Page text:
In a obvious lobbying effort to get Congress to fund the Trump administration’s Artemis project to land humans on the Moon by 2024, NASA yesterday released a new updated plan and budget for the program.
The document [pdf] outlines the specific plans for each of the first three Artemis flights, with the first unmanned, the second manned and designed to fly around the Moon, and the third to land a man and a woman on the Moon. Overall the plan is budgeted at about $28 billion, with $3.2 billion needed immediately to fund construction of the lunar lander. From the second link:
Bridenstine said he remains optimistic Congress will fully fund lander development because of what he described as broad bipartisan support for the Artemis program. He said he’s hopeful an expected continuing resolution that would freeze NASA’s budget at last year’s spending levels will be resolved in an “omnibus” spending bill before Christmas or, if the CR is extended, by early spring. “It is critically important that we get that $3.2 billion,” he said. “And I think that if we can have that done before Christmas, we’re still on track for a 2024 moon landing. … If we go beyond March, and we still don’t have the human landing system funded, it becomes increasingly more difficult.”
And what happens then?
“It’s really simple. If Congress doesn’t fund the moon landing program, then it won’t be achieved (in 2024), I mean it’s really that simple,” Bridenstine said. But he quickly added: “I want to be clear, if they push the funding off, our goal will be to get to the moon at the earliest possible opportunity.”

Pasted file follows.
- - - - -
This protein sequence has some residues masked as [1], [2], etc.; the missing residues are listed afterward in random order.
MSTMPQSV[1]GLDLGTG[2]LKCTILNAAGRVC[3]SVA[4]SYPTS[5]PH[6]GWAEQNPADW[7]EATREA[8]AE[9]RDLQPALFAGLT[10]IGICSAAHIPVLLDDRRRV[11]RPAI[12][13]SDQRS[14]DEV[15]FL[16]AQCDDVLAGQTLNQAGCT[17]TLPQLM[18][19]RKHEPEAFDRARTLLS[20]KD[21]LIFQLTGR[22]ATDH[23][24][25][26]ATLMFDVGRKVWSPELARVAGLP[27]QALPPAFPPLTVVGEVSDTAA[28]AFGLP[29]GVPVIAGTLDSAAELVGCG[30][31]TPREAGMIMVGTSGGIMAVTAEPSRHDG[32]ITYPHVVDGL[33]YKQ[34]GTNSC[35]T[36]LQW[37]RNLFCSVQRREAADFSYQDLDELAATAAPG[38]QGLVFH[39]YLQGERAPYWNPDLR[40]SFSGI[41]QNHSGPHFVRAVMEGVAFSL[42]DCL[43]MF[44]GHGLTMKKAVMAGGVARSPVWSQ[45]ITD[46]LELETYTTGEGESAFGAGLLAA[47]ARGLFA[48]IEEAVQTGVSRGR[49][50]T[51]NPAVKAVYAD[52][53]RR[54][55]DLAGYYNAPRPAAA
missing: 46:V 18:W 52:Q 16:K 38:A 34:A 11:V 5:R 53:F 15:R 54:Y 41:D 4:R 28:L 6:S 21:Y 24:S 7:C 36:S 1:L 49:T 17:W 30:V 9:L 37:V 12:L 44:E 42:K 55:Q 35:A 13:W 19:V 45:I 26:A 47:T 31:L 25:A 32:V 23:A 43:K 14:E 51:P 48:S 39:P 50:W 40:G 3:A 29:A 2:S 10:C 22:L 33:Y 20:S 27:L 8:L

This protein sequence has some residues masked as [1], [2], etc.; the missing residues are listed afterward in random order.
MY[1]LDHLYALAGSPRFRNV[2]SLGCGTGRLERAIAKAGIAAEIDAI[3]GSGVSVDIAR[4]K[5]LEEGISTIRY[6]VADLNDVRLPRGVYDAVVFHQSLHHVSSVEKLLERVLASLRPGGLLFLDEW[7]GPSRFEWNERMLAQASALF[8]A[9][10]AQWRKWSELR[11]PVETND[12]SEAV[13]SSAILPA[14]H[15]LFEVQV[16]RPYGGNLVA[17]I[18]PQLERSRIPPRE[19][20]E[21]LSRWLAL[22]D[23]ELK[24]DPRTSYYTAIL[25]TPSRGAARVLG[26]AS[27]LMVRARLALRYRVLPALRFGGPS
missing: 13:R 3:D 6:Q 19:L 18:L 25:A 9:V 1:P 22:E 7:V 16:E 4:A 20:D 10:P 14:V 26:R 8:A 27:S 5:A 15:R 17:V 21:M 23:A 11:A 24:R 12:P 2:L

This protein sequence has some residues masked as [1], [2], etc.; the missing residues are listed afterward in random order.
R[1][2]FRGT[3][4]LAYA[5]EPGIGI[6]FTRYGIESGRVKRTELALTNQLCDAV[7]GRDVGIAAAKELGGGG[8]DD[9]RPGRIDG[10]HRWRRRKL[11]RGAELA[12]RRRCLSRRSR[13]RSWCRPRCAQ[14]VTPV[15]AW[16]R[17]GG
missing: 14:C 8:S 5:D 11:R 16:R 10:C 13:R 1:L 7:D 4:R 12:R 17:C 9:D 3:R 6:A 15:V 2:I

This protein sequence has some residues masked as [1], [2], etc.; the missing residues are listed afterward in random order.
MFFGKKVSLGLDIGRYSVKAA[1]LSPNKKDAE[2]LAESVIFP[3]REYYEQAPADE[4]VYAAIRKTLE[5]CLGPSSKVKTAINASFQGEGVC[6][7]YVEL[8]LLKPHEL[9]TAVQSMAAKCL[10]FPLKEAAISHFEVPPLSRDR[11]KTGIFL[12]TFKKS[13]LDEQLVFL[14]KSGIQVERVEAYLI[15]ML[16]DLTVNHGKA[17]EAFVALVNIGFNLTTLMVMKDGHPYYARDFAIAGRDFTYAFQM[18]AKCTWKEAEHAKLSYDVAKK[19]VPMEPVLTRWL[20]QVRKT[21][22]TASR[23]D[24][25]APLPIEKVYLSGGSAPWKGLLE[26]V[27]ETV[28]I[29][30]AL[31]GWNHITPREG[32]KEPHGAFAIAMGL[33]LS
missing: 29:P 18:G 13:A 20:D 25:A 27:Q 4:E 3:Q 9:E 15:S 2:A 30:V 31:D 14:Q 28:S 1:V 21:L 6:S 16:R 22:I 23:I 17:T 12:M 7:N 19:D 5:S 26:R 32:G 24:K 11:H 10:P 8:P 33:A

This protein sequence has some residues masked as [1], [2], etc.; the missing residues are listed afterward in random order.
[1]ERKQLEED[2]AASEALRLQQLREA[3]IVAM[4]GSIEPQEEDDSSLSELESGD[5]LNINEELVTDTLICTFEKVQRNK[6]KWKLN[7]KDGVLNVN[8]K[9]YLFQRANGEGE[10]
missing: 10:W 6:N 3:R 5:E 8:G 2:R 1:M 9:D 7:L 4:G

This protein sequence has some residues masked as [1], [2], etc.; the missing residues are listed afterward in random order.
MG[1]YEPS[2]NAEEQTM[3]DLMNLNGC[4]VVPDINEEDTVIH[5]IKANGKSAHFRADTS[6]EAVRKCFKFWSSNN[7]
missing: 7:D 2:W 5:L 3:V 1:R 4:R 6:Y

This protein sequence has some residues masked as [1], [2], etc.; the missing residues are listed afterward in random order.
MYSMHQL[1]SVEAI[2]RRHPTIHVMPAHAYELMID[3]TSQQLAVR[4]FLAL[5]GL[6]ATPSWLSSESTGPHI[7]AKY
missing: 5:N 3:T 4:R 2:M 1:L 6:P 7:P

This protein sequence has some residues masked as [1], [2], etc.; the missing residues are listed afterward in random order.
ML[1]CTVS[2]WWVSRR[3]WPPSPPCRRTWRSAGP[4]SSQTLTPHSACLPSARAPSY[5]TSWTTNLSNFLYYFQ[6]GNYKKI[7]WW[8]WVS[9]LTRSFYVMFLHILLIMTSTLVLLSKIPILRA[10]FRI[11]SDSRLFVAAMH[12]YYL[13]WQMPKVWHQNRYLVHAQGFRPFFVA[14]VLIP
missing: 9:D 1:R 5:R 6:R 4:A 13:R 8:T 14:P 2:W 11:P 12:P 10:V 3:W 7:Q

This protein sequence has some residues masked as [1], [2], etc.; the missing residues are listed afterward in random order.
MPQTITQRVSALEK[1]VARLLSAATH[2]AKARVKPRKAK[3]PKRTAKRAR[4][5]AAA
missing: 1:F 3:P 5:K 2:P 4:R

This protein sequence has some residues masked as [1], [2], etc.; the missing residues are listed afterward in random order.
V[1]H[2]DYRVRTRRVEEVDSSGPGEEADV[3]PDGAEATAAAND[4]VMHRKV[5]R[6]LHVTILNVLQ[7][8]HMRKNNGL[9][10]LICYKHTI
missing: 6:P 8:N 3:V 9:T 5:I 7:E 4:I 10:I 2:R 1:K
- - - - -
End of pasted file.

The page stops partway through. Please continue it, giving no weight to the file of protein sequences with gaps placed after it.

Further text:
I remain doubtful the present Congress, with the House controlled by the Democrats, will fund this 2024 lunar landing. Since 2016 the entire political platform of the Democratic Party has been “oppose anything Trump.” They will not fund this project if it means he will get this landing during his second term.
If however Trump loses in November, the lame duck Congress might then go ahead and fund it before December, since the landing in 2024 will then occur during the Biden presidency.
Technically the plan reveals that NASA is trying to accelerate the development of the rendezvous and docking software for Orion. During the second flight, the first manned, the crew will do proximity maneuvers with the upper stage of the rocket. Under previous management NASA had not included this ability, as they had not planned to have Orion do any rendezvouses or dockings. That lack makes it impossible for Orion to fly on any other rocket but SLS. This change means the Trump administration recognizes this is a problem, and wants to fix it, especially because they also recognize that SLS is a poor long term option for future lunar missions.